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====Local Standesamt Address====
 
====Local Standesamt Address====
 
*[https://www.standesamt.com/Standesaemter-Sachsen-Anhalt/14 '''Standesamt Addresses for Saxony-Anhalt''']
 
*[https://www.standesamt.com/Standesaemter-Sachsen-Anhalt/14 '''Standesamt Addresses for Saxony-Anhalt''']
<br>
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====How to Write the Letter====  
 
====How to Write the Letter====  
 
'''Detailed instruction for what to include in the letter, plus German translations of the questions and sentences most frequently used are in [[German Letter Writing Guide|the '''German Letter Writing Guide'''.]]'''
 
'''Detailed instruction for what to include in the letter, plus German translations of the questions and sentences most frequently used are in [[German Letter Writing Guide|the '''German Letter Writing Guide'''.]]'''

Revision as of 07:43, 25 May 2019

Saxony-Anhalt (Sachsen-Anhalt) Germany
Saxony-Anhalt Wiki Topics
Beginning Research
Record Types
Reading the Records
Saxony-Anhalt Background
Local Research Resources
Germany Record Types
Germany Background
Germany Research Resources
Moderator
The FamilySearch moderator for Germany is Baerbel


233px-Deutschland Lage von Sachsen-Anhalt.svg.png

Guide to Saxony-Anhalt, Germany ancestry, family history, and genealogy after 1945: birth records, marriage records, death records,

Historical Background[edit | edit source]

On 9 July 1944, the Soviet SVAG ordered the merger of these regions:

  • the Province of Saxony(Provinz Sachsen),
  • the Free State of Anhalt,
  • Halle-Merseburg,
  • the governorate of Magdeburg,
  • Allstedt (before Thuringia) and
  • the Brunswick (Braunschweig) eastern exclaves of Calvörde and the eastern part of the former Blankenburg district

On 20 October 1946, the state was renamed Saxony-Anhalt, taking the prior merger into account. From 1952 to 1990 the East German states were dissolved and Saxony-Anhalt's territory was divided into the East German districts of Halle and Magdeburg. except territory around Torgau was in Leipzig. In 1990, in the course of German reunification, the districts were reintegrated as a state. But, territory around Torgau did not return to the state and joined Saxony. Wikipedia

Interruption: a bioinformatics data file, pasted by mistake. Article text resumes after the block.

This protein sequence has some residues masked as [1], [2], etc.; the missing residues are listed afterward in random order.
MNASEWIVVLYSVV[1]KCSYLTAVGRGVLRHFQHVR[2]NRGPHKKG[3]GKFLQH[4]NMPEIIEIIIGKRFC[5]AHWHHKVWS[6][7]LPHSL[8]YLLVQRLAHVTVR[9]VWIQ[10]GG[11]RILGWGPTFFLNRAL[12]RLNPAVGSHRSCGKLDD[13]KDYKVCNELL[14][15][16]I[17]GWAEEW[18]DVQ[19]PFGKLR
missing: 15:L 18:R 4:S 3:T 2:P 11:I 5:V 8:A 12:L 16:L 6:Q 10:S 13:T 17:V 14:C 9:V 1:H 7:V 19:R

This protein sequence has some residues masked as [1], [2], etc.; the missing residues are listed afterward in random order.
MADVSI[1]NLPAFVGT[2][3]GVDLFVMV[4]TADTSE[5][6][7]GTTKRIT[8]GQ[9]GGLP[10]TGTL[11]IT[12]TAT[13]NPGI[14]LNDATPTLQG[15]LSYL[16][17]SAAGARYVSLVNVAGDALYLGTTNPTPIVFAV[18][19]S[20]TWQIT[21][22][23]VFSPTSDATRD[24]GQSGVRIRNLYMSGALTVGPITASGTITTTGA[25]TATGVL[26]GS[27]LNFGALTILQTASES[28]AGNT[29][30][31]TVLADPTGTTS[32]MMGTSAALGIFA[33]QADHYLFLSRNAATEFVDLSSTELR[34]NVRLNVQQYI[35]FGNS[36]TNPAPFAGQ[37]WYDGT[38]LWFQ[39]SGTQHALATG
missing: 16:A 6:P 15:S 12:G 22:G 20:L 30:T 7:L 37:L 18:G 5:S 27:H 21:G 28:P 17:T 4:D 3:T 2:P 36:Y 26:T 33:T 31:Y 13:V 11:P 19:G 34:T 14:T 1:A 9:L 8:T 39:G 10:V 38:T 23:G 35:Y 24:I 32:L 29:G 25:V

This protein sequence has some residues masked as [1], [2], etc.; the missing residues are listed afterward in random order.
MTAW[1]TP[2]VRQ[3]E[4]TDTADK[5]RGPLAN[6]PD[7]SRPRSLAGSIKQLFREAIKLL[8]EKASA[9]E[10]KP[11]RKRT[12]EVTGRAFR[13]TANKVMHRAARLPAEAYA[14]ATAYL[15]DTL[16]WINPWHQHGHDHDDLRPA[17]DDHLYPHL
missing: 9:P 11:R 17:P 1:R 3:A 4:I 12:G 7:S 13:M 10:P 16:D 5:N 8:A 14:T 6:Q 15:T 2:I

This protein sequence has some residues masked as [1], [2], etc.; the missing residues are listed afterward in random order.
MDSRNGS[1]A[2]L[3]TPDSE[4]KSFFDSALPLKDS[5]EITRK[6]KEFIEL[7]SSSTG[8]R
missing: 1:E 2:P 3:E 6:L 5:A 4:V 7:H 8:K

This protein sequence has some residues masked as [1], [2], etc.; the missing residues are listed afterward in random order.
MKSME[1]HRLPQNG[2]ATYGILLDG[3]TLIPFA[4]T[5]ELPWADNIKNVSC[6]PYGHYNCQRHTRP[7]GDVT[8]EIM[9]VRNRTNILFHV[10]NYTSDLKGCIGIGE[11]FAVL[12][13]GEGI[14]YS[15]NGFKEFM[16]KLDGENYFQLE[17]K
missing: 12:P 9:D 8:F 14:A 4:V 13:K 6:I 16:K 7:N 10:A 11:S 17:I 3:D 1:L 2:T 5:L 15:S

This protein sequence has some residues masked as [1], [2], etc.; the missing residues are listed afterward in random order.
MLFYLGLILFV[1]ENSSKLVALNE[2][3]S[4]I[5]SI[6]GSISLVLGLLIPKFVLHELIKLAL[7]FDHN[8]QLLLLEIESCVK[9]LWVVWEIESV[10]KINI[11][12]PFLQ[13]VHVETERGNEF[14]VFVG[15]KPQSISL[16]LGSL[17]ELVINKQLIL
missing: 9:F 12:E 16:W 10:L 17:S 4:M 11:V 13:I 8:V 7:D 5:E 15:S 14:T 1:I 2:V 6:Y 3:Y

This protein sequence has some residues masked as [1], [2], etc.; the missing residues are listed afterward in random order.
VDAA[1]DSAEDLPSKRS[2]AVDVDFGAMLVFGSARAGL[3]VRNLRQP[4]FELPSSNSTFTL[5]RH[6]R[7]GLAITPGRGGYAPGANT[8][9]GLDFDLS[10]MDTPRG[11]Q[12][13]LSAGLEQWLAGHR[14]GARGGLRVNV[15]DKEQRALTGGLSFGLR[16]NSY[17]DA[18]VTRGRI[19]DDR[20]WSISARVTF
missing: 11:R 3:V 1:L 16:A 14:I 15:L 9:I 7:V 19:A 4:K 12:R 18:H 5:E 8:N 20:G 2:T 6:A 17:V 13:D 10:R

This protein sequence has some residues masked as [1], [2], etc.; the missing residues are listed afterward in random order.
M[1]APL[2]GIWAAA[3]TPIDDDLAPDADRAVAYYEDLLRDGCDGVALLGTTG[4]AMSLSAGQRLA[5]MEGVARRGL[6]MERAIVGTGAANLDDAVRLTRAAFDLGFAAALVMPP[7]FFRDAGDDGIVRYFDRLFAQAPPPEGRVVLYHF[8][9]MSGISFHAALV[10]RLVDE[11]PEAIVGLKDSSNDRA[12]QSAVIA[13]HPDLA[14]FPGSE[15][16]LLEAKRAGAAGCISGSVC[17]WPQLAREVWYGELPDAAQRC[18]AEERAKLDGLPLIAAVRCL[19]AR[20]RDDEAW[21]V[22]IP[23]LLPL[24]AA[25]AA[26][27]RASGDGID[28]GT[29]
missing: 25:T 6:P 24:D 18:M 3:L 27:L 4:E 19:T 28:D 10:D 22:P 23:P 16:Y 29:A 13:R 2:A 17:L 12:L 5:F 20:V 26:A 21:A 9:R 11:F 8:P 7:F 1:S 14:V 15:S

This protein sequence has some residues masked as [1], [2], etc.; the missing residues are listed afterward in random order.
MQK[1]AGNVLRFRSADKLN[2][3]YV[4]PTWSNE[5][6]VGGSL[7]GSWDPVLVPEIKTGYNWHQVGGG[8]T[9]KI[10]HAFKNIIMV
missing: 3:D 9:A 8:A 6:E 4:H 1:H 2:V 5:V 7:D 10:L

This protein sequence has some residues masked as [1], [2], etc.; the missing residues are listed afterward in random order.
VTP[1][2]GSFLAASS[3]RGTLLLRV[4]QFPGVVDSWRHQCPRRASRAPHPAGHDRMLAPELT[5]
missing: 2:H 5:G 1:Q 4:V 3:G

Getting Started[edit | edit source]

Getting Started with Germany Research

Links to articles on getting started with German research:

See More Research Strategies

Germany Research Tools

Links to tools and websites that assist in German research:

See More Research Tools


{{{link}}} {{{link}}}Ask the Community Button New Version.jpg

Research to Find the Town of Origin[edit | edit source]

If you do not yet know the name of the town of your ancestor's birth, there are well-known strategies for a thorough hunt for it.

Maps[edit | edit source]

Former States Now in Modern Saxony-Anhalt

Sachsen-Anhalt Landesteile Beschriftet.png
Green: Anhalt
Orange: Province of Saxony (Provinz Sachsen)
Brown: Brunswick (Braunschwieg):
Blankenburg and Calvorde enclaves

Gold: Thüringen

Modern Saxony-Anhalt


Modern Sachsen-Anhalt.png

Germany was first unified as a nation in 1871. For German research prior to 1945, the Research Wiki, FamilySearch Catalog, and FamilySearch Historical Records are organized by the place names in use from 1871 to 1945. For research in that time period, use the Wiki links in the chart below:


1871 Region

History and Background

Geo-Political Differences Today
FamilySearch Catalog
(organized by 1871 Meyer's Gazetteer)
Wiki Page

Instructions for Research Before 1945

Anhalt 

1945: Merged into current state of Saxony-Anhalt with the Province of Saxony, Magdeburg, Halle, and the Brunswick enclaves of Calvorde and eastern Blankenburg. (Map)

Anhalt

Brunswick (Braunschweig)

1919: Enclaves of Calvörde and Blankenburg became part of the current state of Saxony-Anhalt.
1946: The rest became part of the current state of Lower Saxony. (Map)

Braunschweig

Province of Saxony 

1945: Merged into current state of Saxony-Anhalt with the Free State of Anhalt, Magdeburg, Halle, and the Brunswick enclaves of Calvorde and eastern Blankenburg. (Map)

Preussen, Sachsen Note: "Sachsen "(without Preussen) is used for the Kingdom of Saxony.

Finding Civil Registration Records[edit | edit source]